"The answers to the questions employers would not dream of asking in an interview can be set out on a Facebook profile, warts and all - age, sexual orientation, intolerance to groups of people, etc. Employers could easily expose themselves to a claim for unlawful discrimination if they relied on this information as grounds for ‘canning’ a prospective candidate without any means of corroboration or paper trail," she said.
"If employers view a Facebook ‘profile page’ there is no way of ‘closing their eyes’ to the information which should be irrelevant to the decision - making process. As well as unearthing information on which employers could not unlawfully discriminate (e.g. a love of films, or Italian food) Facebook also records age, marital status, sexual orientation and religious views. Employers who cyber-vet and then reject a candidate may find it difficult to rebut a presumption that they had discriminated on unlawful grounds without a paper trail evidencing non-discriminatory reasons for rejection."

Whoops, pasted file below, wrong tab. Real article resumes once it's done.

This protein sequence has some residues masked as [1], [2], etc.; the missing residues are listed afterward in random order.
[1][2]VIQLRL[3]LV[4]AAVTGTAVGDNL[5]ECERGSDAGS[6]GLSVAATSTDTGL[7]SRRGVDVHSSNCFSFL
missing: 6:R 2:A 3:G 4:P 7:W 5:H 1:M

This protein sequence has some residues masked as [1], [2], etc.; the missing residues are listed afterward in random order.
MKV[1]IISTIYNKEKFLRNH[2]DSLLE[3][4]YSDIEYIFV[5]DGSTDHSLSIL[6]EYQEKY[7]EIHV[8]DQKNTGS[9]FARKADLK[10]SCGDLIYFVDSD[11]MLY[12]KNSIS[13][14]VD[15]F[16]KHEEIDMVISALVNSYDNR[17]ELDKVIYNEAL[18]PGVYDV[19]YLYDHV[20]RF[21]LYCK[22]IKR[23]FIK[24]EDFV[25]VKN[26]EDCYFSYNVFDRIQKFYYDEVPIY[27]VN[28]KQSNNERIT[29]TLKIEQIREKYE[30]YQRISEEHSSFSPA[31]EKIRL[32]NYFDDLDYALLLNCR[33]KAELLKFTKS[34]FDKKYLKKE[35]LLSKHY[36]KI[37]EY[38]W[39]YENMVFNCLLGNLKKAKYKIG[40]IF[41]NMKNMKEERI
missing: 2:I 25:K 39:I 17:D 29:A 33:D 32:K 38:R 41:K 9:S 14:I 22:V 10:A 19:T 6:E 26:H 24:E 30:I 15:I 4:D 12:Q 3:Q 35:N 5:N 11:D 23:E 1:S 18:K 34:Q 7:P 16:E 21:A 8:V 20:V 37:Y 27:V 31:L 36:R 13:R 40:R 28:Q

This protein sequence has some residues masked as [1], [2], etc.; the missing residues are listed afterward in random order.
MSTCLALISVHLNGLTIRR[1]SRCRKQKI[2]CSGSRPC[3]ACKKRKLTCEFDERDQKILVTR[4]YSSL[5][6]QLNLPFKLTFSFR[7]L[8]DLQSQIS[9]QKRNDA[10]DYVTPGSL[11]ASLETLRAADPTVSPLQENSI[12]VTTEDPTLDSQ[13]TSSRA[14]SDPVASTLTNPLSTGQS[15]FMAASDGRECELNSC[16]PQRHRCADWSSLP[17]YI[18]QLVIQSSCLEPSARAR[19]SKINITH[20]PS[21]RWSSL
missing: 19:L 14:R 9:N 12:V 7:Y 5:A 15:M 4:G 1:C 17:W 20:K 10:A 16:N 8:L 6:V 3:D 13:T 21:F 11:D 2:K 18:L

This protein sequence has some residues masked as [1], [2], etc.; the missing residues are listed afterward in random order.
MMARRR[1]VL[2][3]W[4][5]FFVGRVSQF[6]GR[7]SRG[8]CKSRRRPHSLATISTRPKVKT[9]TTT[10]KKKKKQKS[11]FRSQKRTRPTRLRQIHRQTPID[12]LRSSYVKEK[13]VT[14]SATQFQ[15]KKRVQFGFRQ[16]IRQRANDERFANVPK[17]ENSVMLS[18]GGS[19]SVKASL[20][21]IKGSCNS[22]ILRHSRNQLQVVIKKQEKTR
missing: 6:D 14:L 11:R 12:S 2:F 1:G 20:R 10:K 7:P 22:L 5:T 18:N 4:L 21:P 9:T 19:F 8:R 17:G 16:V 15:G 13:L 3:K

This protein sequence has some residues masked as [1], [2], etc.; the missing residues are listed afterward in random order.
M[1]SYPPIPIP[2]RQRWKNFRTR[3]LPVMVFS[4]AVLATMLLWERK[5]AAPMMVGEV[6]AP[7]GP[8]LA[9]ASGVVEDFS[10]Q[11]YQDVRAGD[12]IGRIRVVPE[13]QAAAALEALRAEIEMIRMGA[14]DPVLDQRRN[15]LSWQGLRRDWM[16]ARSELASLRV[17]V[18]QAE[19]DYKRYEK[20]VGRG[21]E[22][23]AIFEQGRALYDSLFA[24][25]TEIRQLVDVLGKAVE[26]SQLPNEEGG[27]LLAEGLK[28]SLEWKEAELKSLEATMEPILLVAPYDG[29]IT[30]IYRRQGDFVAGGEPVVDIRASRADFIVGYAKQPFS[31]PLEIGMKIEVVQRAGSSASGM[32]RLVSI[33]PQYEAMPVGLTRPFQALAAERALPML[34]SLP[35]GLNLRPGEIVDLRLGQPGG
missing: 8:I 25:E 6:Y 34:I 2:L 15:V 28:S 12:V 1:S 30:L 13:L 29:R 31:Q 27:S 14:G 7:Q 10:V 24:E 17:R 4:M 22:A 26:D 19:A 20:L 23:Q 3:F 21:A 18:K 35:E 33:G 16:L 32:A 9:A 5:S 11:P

Chris Philips, Vice President of International Marketing talent management company, Taleo outlines his top tips on how candidates can improve their online presence.
- First impressions count - Put yourself in the shoes of a prospective employer. Regardless of whether you have submitted an application or if you are ‘head-hunted’, many employers will now crosscheck your claims against information available through social networks. Make sure you haven’t got an embarrassing profile picture. Regardless of your privacy settings, your profile image still appears in search results.
- Who needs enemies? - Aside from the risk of identity theft, impressions formed of friends and acquaintances can have as much impact on employers and recruiters as the information about you, on your profile. The old phrase ‘A man (or woman) is known by the company he (or she) keeps’ rings true online too. Only add people you know. Don’t accept any random person as a friend. Keep your network of high quality, as it is a reflection of you. Make sure you know it down to every last comment.
- Unnatural selection - Choose which social networking sites you sign up to carefully, to portray the right image and obtain the right reach. Some are targeted at younger age groups (Bebo), some are less likely to allow you to network professionally (MySpace), whereas LinkedIn and Facebook do have more scope for social interaction and proactive networking